Written by Ruby Hinchliffe
Illustrated by Tyler Misha
This weekend we saw a very different kind of football victory for the USA women’s team. Not only did they win the Fifa Women’s World Cup, but their sold out performance in Lyon was tuned in by record numbers of fans across the globe. It’s officially a new era for women’s football.
In England’s quarter-final against Norway, 80% of Norwegians cheered on their team, glued to their television screens.
What followed was the UK vs USA semi-final which recorded 11.7 million British viewers alone. This match is now the most watched television program of the year in the UK.
Sports columnist Rebecca Myers revelled in the tripled numbers of journalists at this semi-final match, particularly astounded by how many men were seriously discussing tactics ahead of an all-female game.
“Of all the sexist stereotypes about sport, the most enduring is that of the beleaguered wife, mother or girlfriend who can’t stand football but is subjected to it by their male partner.”Rebecca Myers
A familiar image, but now times have changed.
Now it’s my mother who calls me shouting: “Cor blimey, are you watching this Cameroon match too?! Switch it on right now.”
It was her enthusiasm which got me interested in this Women’s World Cup, and it was her broad knowledge which got me clued up about all the exciting developments since 2015.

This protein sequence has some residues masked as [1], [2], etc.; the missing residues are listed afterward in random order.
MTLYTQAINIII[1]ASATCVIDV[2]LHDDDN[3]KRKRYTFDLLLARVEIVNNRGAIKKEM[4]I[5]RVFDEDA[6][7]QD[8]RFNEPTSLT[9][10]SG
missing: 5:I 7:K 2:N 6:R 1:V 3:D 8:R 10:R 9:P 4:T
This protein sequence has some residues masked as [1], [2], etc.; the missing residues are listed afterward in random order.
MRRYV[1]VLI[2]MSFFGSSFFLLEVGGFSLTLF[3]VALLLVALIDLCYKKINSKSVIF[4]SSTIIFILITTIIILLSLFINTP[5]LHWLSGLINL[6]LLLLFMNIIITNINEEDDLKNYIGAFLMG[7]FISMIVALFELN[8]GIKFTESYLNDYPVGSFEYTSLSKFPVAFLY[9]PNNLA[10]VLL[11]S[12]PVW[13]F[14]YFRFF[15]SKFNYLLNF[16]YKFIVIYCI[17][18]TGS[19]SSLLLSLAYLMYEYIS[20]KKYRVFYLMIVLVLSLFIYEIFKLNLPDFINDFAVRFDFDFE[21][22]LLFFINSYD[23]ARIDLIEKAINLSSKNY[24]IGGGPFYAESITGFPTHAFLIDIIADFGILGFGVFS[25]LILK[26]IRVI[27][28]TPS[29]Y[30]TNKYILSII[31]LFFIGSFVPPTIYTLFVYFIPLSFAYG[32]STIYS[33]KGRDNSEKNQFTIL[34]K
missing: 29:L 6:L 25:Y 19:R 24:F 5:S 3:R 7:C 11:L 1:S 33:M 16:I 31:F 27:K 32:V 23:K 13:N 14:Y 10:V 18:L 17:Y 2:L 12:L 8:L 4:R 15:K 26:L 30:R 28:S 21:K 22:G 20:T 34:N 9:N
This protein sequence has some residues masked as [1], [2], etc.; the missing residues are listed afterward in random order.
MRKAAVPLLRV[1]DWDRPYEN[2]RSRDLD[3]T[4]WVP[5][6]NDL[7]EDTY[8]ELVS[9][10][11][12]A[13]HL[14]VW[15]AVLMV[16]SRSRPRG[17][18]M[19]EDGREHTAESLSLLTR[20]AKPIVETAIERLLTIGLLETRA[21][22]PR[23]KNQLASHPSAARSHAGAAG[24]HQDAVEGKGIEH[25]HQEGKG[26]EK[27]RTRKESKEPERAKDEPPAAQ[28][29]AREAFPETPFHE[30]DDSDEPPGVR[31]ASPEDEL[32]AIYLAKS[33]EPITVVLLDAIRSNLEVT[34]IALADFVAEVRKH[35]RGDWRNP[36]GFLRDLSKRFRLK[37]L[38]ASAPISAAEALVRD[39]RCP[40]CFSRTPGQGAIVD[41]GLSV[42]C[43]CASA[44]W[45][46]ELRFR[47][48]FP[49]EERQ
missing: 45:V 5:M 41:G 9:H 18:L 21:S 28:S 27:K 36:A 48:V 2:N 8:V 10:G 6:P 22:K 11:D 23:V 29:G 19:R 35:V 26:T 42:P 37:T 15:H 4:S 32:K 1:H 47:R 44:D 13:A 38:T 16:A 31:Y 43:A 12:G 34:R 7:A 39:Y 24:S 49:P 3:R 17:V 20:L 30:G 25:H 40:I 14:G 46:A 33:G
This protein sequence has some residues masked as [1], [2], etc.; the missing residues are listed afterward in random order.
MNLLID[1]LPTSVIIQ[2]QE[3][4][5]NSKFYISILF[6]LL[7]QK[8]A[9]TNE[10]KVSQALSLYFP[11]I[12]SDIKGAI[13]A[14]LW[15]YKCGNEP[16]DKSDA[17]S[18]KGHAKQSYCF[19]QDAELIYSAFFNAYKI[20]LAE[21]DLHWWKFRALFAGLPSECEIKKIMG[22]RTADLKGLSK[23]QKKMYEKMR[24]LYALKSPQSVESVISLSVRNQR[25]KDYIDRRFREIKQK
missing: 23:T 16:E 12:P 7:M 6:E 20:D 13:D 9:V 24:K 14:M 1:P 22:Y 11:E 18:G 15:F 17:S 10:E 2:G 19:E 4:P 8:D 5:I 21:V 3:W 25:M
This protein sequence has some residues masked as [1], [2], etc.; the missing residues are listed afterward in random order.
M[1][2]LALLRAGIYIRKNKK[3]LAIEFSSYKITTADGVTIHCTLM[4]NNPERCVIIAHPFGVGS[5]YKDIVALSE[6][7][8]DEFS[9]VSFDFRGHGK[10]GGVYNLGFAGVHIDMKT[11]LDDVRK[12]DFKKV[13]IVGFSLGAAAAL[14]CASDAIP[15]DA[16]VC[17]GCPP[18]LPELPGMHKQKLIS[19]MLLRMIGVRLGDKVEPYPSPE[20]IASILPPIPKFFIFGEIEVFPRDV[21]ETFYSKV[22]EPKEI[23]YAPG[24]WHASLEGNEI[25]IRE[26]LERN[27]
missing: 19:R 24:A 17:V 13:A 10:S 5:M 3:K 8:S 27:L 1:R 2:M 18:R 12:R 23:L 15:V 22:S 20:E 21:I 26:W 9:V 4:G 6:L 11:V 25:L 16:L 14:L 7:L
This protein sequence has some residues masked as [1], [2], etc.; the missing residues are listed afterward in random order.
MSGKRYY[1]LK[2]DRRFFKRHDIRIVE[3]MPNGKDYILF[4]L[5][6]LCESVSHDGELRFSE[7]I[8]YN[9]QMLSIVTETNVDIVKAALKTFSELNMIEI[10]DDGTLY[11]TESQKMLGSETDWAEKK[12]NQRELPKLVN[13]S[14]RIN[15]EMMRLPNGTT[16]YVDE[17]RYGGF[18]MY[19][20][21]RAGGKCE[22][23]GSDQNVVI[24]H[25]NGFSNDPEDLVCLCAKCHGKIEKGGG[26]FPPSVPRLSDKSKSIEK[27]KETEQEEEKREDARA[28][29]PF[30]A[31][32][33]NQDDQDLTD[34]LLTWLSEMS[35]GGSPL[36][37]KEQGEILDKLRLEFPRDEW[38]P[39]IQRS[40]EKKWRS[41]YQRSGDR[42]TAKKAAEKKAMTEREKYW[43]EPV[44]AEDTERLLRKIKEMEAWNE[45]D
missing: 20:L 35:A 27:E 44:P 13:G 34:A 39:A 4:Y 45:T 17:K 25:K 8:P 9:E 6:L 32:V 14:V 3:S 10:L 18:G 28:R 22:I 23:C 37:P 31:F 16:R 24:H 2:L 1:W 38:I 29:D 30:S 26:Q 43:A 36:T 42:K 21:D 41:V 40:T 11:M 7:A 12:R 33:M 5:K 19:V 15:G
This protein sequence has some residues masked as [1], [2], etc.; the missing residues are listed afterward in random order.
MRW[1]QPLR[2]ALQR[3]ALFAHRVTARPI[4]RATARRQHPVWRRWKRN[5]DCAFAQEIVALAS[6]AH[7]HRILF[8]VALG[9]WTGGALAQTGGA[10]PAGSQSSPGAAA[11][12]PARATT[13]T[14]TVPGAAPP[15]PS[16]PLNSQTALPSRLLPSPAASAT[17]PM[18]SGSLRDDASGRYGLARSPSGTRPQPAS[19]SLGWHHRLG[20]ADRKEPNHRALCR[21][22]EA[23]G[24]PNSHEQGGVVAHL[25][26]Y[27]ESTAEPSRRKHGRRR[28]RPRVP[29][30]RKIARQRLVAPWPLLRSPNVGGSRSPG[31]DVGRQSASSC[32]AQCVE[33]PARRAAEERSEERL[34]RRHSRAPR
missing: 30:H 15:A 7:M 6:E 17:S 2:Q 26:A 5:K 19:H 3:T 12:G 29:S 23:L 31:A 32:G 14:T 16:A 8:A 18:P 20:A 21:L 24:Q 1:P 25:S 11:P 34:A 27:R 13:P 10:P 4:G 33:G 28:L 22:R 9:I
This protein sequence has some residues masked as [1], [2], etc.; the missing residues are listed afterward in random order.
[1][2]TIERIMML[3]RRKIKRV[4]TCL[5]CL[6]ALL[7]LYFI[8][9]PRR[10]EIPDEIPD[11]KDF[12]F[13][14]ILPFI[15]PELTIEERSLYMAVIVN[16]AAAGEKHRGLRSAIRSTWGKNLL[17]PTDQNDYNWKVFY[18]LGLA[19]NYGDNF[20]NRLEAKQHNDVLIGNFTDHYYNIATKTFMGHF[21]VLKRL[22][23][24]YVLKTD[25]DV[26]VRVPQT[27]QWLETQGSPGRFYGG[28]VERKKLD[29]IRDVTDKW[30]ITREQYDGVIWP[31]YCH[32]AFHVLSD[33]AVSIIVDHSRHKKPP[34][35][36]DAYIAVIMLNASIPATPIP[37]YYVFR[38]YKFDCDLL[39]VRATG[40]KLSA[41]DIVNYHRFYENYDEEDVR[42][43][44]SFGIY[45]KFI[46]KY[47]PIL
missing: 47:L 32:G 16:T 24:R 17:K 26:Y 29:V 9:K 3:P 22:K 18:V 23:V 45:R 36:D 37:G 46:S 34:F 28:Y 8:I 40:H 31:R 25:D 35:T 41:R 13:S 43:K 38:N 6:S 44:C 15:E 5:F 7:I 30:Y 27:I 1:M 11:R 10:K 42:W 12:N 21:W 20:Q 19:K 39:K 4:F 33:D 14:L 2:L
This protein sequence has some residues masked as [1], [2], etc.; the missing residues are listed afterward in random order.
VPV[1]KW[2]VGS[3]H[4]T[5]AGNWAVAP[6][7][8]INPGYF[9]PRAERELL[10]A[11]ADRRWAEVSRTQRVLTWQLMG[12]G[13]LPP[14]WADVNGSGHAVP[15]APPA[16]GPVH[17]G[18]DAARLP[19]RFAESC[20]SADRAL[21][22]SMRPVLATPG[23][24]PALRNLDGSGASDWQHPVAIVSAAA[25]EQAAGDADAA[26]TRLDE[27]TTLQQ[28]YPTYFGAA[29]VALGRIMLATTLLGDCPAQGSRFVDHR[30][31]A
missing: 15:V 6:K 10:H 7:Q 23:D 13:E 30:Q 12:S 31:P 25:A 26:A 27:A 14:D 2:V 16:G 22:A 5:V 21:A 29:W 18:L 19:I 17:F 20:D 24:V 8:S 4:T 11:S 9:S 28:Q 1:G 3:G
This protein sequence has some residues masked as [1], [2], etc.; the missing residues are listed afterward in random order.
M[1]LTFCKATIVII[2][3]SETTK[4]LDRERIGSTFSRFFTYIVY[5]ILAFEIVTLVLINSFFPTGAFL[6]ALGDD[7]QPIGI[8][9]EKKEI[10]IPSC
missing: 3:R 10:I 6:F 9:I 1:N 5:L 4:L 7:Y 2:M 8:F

Of course, we should remind ourselves that women’s football – whilst breaking rapid ground – is still leaps and bounds behind the men’s.
The women’s prize money is set to double to 60 million in 2023, but male players still get six times as much, taking home a whopping 400 million.
It’s no wonder then that the USA’s co-captain Megan Rapinoe has been the face of all that’s still political about women’s football.
Fans at the final chanted ‘Equal pay! Equal pay!’ to the purple-haired player, who has snubbed a visit to the Whitehouse to meet Trump, has shared her LGBTQ+ allegiances this Pride month and has publicly criticised football’s governing body for not respecting women’s football.
These women aren’t just playing for themselves, they’re playing for all the people men’s football has left behind.
So, lets have a look at some of the players who have made women’s football so proud this year.
Megan Rapinoe, 34, USA
She scored the opener in Sunday’s final, won the Golden Boot and was named official Fifa player of the match at Lyon. Rapinoe scored six goals in just five matches this world cup which has earnt her first place on the Fifa leader board.
Samantha Kerr, 25, Australia
Kerr pelted in the first goal in their game against Italy. To celebrate she threw some jabs at the corner flag, mimicking fellow Australian player Tim Cahill. Following close on Rapinoe’s heels, Kerr has scored five goals in just four matches. She also plays for Chicago Red Stars in the NWSL (National Women’s Soccer League).
Chrestinah Thembi Kgatlana, 23, South Africa
Kgatlana is African Player of the Year and her time came when she scored her first goal in the World Cup against Spain. She recently returned to her former school, speaking to screaming student fans about the importance of balancing sport with a healthy education. Often she’s found in her career that one is a cost for the other.
Kadeisha Buchanan, 23, Canada
Centre-back Buchanan scored the winning goal against Cameroon early on in the world cup. She grew up with 10 siblings in a one-parent household, before making her debut on the field at just 17. Now she’s an international footballer representing brands such as Nike and MasterCard.